Tested daily in coalition operations in Iraq and Afghanistan, the U.S. Army?s operational concept centers on initiative, risk, and opportunity, while simultaneously conducting offense, defense, and stability operations. In this increasingly complex security context, commanders must develop a broad understanding of the evolving "whole of government" approach in the conduct of operations within a full spectrum environment. This was the subject of the 2009 Land Forces Symposium, held in Mombasa, Kenya.
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USSOUTHCOM Interagency Meeting on Food Security

Authors: Brent Bankus and Marcela Ramirez
Date Published: 20090715
Within USSOUTHCOM's current strategy the U.S. military seeks to build partnerships with other government agencies that also operate in the region. This includes establishing public-private partnerships to tackle the issues affecting national and regional security issues such as food security. As part of this strategy USSOUTHCOM recently held an Interagency meeting on food security. It was a collaborative interagency effort that brought together participants from a variety of national and international organizations in addition to the Department of Defense. Participants included members from the Department of State, U.S. Agency for International Development, the U.S. Department of Agriculture, the United Nations Food and Agriculture Organization, and World Vision.
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United States and Mongolia Conduct Exercise Gobi Wolf

Authors: Colonel (Retired) Arthur L. Bradshaw, Jr.
Date Published: 20090715
Since the United States and Mongolia established diplomatic relations in 1987, a strong, dynamic and growing cooperative partnership has developed, one based on shared values and a commitment to democracy. One of the most successful cooperative exchanges between the two countries occurred recently with the execution of a bilateral disaster response training program, a progressive, multi-phased, joint training project that spanned the early months of 2009.
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The Militarization of the Collective Security Treaty Organization

Authors: Major (P) John A. Mowchan
Date Published: 20090715
There is mounting evidence that one of the long-term effects of Russia's incursion into the neighboring state of Georgia last year is taking shape in Moscow's recent reenergized efforts to transform the Collective Security Treaty Organization (CSTO) into to a more cohesive militarized security alliance. While still in the preliminary phase of development, Moscow's initiative most likely has a two-fold purpose: to help increase collective security within Eurasia, and to counter and ultimately limit U.S. and Western influence in Eurasian region, which the Kremlin still considers to be within its backyard, or more precisely part of its "Near Abroad."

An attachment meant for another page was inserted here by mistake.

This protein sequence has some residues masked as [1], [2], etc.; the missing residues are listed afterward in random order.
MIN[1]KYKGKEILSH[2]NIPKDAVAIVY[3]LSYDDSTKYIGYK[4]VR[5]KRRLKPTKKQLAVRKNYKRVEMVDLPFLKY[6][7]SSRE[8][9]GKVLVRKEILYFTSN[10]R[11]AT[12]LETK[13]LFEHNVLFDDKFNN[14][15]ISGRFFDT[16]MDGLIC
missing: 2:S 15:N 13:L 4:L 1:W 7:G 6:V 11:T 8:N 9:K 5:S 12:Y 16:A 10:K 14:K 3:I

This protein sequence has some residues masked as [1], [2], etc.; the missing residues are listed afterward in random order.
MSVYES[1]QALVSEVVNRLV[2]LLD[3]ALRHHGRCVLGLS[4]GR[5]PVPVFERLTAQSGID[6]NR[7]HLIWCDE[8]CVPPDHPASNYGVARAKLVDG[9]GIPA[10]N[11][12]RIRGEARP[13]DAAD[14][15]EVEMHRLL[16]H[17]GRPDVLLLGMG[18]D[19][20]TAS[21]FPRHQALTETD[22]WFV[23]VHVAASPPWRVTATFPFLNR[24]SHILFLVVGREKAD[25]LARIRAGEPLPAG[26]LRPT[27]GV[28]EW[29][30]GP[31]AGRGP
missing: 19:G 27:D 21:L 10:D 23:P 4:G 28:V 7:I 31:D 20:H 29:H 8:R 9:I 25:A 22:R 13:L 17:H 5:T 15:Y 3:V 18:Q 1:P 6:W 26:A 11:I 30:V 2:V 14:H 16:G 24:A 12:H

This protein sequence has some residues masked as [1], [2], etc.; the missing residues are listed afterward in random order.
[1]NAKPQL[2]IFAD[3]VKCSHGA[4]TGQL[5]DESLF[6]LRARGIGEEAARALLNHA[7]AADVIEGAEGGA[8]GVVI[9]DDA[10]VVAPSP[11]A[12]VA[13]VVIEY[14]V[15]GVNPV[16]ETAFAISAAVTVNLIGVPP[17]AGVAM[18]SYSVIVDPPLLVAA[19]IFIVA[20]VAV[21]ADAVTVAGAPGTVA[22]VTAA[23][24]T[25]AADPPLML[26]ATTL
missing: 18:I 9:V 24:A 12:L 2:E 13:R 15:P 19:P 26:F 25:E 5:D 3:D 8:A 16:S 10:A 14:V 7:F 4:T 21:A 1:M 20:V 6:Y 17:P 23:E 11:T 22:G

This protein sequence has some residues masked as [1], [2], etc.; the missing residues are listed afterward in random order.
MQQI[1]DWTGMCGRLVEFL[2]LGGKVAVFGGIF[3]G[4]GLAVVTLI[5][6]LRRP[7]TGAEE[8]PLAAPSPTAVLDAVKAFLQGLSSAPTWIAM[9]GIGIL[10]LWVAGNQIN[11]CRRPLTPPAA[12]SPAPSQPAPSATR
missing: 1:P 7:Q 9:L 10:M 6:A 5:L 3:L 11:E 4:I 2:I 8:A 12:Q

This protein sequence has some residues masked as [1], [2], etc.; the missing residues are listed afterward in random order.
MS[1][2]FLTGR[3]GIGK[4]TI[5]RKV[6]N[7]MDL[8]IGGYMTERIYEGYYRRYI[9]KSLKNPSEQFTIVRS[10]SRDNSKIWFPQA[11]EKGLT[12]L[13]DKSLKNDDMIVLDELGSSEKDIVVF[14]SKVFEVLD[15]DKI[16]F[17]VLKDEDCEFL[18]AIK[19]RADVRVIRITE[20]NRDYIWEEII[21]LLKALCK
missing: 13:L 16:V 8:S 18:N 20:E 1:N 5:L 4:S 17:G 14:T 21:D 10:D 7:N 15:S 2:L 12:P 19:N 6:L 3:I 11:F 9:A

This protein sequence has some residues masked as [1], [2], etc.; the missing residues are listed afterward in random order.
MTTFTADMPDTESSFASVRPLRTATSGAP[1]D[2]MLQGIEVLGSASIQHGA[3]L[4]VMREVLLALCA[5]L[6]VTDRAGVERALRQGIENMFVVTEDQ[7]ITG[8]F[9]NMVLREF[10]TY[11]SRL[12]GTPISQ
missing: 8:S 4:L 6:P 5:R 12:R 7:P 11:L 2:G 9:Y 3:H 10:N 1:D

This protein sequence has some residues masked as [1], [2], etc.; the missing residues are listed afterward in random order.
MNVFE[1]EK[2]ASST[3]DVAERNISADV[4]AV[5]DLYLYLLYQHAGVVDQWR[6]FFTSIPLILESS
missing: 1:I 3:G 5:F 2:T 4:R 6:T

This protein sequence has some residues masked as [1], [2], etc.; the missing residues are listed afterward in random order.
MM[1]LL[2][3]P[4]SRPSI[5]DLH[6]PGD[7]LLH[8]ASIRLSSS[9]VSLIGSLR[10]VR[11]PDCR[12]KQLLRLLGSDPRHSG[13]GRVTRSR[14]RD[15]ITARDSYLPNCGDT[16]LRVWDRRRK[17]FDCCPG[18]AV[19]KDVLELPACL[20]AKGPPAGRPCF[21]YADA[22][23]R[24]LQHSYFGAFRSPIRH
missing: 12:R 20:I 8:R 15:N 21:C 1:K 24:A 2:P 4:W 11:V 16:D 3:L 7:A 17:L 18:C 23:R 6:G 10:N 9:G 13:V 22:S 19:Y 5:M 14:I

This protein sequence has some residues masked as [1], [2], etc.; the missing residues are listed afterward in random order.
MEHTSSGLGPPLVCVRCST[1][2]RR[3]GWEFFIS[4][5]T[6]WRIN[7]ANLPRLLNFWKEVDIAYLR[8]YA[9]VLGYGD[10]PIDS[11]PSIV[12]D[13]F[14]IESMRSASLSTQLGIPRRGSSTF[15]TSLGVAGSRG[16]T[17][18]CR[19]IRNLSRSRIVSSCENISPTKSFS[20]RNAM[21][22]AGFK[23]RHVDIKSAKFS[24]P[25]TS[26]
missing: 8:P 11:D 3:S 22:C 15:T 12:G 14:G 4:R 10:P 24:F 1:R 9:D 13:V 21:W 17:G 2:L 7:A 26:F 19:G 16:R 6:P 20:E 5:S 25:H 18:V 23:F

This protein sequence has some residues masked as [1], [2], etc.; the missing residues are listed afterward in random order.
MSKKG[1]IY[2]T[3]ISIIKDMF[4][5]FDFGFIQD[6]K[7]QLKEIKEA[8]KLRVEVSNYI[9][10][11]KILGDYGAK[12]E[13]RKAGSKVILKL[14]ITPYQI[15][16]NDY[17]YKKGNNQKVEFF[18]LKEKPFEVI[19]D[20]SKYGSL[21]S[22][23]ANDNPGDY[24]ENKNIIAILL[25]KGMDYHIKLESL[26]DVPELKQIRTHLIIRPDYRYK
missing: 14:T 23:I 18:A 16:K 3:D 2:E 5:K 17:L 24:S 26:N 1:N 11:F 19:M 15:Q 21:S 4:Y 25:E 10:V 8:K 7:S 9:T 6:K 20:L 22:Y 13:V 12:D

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Strategic Vision Workshop: Land Power in the 21st Century

Authors: Lieutenant Colonel Art M. Loureiro
Date Published: 20090715
The United States Army War College's Center for Strategic Leadership in conjunction with the George H. W. Bush School of Government at Texas A&M University conducted an important event entitled Strategic Vision Workshop: Land Power in the 21st Century, held in February 2009. This workshop was a continuation of previous workshops that involved the Kennedy School of Government at Harvard University, the Fletcher School of Law and Diplomacy at Tufts University, and the Security Studies Program at the Massachusetts Institute of Technology. The specific purpose of this workshop was to assist the Army Staff in analyzing strategic choices and the impact these choices have on the development of a future National Grand Strategy by taking an in-depth look at the various strategic choices that the United States must face in the future development and employment of land power.
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Information Operations means different things to different people.

Authors: Dennis M. Murphy
Date Published: 20090501
It's time for a doctrinal pause to allow a clean slate review of information operations, strategic communication and, yes, cyberspace operations. Such a review may find that simpler is better.
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Strategic Planning in the Albanian Armed Forces